When Halloween comes, adults and kids alike enjoy the chance to dress up and eat more candy than usual. But the American Animal Hospital Association recommends being mindful of pets’ FEAR—food, environment, attire, and recovery—to keep pets safe and happy.
Many people know that chocolate is toxic for pets. As little as one ounce of baking chocolate or eight ounces of milk chocolate can kill a 10-pound dog. Actually, pets shouldn’t have any candy. Candy can cause such problems as vomiting, restlessness, and heart issues. Xylitol, commonly found in sugar-free candies and gum, is also deadly to pets. Raisins and grapes—snacks that are considered healthy for people—can cause kidney damage and failure in pets.
So make sure the treats you hand out to your pets are veterinarian-approved or, even better, give your pets love and attention instead of extra snacks. If your pet gets into the candy, seek emergency medical treatment.
There will likely be increased doorbell ringing and people in the neighborhood. If you are expecting trick-or-treaters, consider putting your pet in a kennel or in a room away from the front door. All the noise and activity stresses some pets. Plus, the coming and going could create an opportunity for your pet to slip outside. Just in case of an escape, make sure your pet has a proper collar, tag, and microchip to ensure a quick return to you. In the interest of keeping your outdoor pet calm and safe from inhumane pranks and people, it is best to keep your outside pets inside as well.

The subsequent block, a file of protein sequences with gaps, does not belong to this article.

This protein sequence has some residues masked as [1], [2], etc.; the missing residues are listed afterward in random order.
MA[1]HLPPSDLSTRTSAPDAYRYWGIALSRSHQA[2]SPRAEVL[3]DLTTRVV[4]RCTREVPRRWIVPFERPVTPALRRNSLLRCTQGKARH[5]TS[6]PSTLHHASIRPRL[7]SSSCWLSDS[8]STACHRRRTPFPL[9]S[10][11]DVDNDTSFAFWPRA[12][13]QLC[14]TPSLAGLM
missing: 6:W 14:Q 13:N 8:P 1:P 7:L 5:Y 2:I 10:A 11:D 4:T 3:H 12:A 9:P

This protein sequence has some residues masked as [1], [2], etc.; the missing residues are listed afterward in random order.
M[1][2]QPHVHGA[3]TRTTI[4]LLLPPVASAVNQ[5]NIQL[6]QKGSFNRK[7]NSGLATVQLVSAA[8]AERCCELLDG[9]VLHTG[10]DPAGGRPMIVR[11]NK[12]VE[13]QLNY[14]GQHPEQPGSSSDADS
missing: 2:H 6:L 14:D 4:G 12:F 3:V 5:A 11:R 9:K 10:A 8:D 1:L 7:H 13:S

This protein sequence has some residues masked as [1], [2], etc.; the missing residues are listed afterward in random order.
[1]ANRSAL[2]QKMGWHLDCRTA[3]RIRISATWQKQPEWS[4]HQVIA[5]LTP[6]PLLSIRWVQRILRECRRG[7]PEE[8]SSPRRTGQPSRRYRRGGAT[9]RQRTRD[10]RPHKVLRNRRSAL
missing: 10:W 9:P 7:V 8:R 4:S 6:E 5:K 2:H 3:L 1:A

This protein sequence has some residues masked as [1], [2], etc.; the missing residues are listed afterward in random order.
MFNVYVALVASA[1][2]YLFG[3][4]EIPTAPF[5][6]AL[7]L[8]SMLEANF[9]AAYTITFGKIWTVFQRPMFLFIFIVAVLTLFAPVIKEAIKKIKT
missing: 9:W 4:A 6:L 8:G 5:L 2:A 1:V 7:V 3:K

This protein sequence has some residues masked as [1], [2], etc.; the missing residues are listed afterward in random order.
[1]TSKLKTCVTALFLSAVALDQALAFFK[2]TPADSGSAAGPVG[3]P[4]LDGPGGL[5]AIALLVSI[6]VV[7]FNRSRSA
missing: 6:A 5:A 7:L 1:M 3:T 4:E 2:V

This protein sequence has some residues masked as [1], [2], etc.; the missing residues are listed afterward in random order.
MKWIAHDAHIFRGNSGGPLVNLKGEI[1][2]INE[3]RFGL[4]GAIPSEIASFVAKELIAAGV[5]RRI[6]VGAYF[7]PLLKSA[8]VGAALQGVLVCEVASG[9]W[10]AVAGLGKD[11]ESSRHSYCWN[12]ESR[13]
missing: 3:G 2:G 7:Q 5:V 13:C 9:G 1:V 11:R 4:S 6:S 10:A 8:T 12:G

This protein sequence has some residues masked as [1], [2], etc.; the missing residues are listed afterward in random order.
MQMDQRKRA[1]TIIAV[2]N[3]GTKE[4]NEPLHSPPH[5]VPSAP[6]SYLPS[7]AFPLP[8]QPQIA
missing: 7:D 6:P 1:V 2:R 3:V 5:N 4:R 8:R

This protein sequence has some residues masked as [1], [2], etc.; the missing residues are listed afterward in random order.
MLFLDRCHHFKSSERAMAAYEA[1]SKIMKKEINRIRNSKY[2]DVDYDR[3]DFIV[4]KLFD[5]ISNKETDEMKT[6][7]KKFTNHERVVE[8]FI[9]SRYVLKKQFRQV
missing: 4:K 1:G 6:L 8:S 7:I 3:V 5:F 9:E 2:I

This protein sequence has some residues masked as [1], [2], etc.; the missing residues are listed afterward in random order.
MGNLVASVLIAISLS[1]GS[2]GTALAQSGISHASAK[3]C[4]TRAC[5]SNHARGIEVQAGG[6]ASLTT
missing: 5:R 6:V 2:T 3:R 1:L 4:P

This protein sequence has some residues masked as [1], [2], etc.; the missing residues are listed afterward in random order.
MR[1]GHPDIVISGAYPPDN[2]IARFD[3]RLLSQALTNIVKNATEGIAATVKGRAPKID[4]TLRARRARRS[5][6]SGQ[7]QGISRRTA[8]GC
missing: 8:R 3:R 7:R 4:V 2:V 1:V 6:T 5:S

You should also be cautious about decorations and paraphernalia in the pet’s environment, especially any with electrical cords. Be sure lit candles and jack-o-lanterns cannot be knocked over by your pets. Glow-in-the-dark items like glow sticks can be toxic if ingested, so contact your veterinarian immediately if that happens.
While pet costumes are cute and a fun way to involve the whole family in Halloween, if you are going to dress up your pet, be sure that the costume doesn’t interfere with your pet’s vision, breathing, or movement. Costumes with parts that could be chewed off and swallowed present a hazard, as do those with belts, strings, and other potential entanglements. A good rule of thumb is to keep it simple and never leave a costumed pet unsupervised.
Also, watch your pet and make sure that he or she enjoys the costume. Some pets get very nervous when dressed up. Is it really any fun if your furry friend isn’t happy too?
If your pet is acting unusual, gets injured, sick, or lost during Halloween, do not put off taking action. In the Champaign-Urbana area, the University of Illinois Veterinary Teaching Hospital has emergency service for all animals, any time, day or night. Call us at (217) 333-5300.
Please contact your local veterinarian if you have any other questions.